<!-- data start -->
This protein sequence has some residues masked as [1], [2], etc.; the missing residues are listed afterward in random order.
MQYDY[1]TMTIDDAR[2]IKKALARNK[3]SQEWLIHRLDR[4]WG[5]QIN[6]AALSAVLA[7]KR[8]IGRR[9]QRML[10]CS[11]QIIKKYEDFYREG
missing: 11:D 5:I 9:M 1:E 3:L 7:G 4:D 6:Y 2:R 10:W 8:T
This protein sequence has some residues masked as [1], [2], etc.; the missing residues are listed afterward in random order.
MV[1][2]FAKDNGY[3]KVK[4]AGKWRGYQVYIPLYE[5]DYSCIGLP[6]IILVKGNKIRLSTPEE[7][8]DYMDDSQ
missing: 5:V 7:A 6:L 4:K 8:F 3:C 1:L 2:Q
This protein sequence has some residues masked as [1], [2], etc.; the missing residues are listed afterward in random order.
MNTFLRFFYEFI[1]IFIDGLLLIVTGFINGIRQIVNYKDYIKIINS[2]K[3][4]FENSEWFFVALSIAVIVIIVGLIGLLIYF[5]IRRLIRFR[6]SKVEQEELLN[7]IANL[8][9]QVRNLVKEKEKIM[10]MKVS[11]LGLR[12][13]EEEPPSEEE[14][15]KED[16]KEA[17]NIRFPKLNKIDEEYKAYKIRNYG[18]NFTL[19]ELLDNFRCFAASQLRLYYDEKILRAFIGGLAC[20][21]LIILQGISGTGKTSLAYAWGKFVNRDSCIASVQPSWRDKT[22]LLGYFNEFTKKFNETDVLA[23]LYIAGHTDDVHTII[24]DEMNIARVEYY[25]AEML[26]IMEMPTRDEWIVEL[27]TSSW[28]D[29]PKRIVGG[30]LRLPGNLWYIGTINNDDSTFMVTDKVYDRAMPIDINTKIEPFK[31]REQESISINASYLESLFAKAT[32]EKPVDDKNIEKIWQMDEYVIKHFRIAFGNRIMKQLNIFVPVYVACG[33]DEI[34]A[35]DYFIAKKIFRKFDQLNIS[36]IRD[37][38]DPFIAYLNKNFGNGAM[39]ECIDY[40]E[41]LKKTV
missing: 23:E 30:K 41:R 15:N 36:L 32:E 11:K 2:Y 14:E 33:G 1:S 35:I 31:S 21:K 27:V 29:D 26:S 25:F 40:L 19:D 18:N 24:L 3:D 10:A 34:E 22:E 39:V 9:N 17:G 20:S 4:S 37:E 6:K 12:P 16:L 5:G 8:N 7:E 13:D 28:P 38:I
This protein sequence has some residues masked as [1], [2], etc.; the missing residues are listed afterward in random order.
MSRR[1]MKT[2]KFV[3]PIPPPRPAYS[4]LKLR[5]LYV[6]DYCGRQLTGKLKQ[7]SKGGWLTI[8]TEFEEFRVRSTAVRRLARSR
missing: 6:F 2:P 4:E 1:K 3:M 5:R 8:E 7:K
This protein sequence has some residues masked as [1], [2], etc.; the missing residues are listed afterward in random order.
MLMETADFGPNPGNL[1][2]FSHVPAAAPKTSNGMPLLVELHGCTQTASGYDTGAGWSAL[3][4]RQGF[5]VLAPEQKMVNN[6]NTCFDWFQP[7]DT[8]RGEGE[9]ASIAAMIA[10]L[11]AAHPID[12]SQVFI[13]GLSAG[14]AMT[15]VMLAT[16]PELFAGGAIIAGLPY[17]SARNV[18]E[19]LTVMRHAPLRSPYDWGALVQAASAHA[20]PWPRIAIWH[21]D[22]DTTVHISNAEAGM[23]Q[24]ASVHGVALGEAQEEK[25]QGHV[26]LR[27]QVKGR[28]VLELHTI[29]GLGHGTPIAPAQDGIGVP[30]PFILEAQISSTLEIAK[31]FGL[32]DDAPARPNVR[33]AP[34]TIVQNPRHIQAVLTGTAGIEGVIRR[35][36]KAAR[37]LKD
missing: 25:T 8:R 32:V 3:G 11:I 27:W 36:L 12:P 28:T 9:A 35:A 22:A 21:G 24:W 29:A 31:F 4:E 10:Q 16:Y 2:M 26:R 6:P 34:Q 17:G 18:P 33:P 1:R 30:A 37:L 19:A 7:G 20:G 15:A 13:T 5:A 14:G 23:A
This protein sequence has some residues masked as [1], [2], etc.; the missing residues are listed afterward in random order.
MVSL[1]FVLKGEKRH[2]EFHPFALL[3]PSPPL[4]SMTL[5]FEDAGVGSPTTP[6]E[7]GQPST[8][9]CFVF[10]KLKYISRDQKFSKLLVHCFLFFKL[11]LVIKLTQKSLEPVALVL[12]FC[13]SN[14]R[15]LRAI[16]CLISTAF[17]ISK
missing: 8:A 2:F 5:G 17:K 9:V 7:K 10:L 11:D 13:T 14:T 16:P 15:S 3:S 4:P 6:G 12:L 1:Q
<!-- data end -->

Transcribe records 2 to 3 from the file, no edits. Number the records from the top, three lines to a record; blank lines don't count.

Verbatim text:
This protein sequence has some residues masked as [1], [2], etc.; the missing residues are listed afterward in random order.
MV[1][2]FAKDNGY[3]KVK[4]AGKWRGYQVYIPLYE[5]DYSCIGLP[6]IILVKGNKIRLSTPEE[7][8]DYMDDSQ
missing: 5:V 7:A 6:L 4:K 8:F 3:C 1:L 2:Q
This protein sequence has some residues masked as [1], [2], etc.; the missing residues are listed afterward in random order.
MNTFLRFFYEFI[1]IFIDGLLLIVTGFINGIRQIVNYKDYIKIINS[2]K[3][4]FENSEWFFVALSIAVIVIIVGLIGLLIYF[5]IRRLIRFR[6]SKVEQEELLN[7]IANL[8][9]QVRNLVKEKEKIM[10]MKVS[11]LGLR[12][13]EEEPPSEEE[14][15]KED[16]KEA[17]NIRFPKLNKIDEEYKAYKIRNYG[18]NFTL[19]ELLDNFRCFAASQLRLYYDEKILRAFIGGLAC[20][21]LIILQGISGTGKTSLAYAWGKFVNRDSCIASVQPSWRDKT[22]LLGYFNEFTKKFNETDVLA[23]LYIAGHTDDVHTII[24]DEMNIARVEYY[25]AEML[26]IMEMPTRDEWIVEL[27]TSSW[28]D[29]PKRIVGG[30]LRLPGNLWYIGTINNDDSTFMVTDKVYDRAMPIDINTKIEPFK[31]REQESISINASYLESLFAKAT[32]EKPVDDKNIEKIWQMDEYVIKHFRIAFGNRIMKQLNIFVPVYVACG[33]DEI[34]A[35]DYFIAKKIFRKFDQLNIS[36]IRD[37][38]DPFIAYLNKNFGNGAM[39]ECIDY[40]E[41]LKKTV
missing: 23:E 30:K 41:R 15:N 36:L 32:E 11:K 2:Y 14:E 33:G 1:S 35:I 31:S 21:K 27:V 29:D 26:S 25:F 40:L 19:D 18:N 24:L 3:D 10:A 34:E 22:E 39:V 9:N 17:G 20:S 4:S 37:E 6:K 12:P 16:L 5:G 8:N 7:E 13:D 28:P 38:I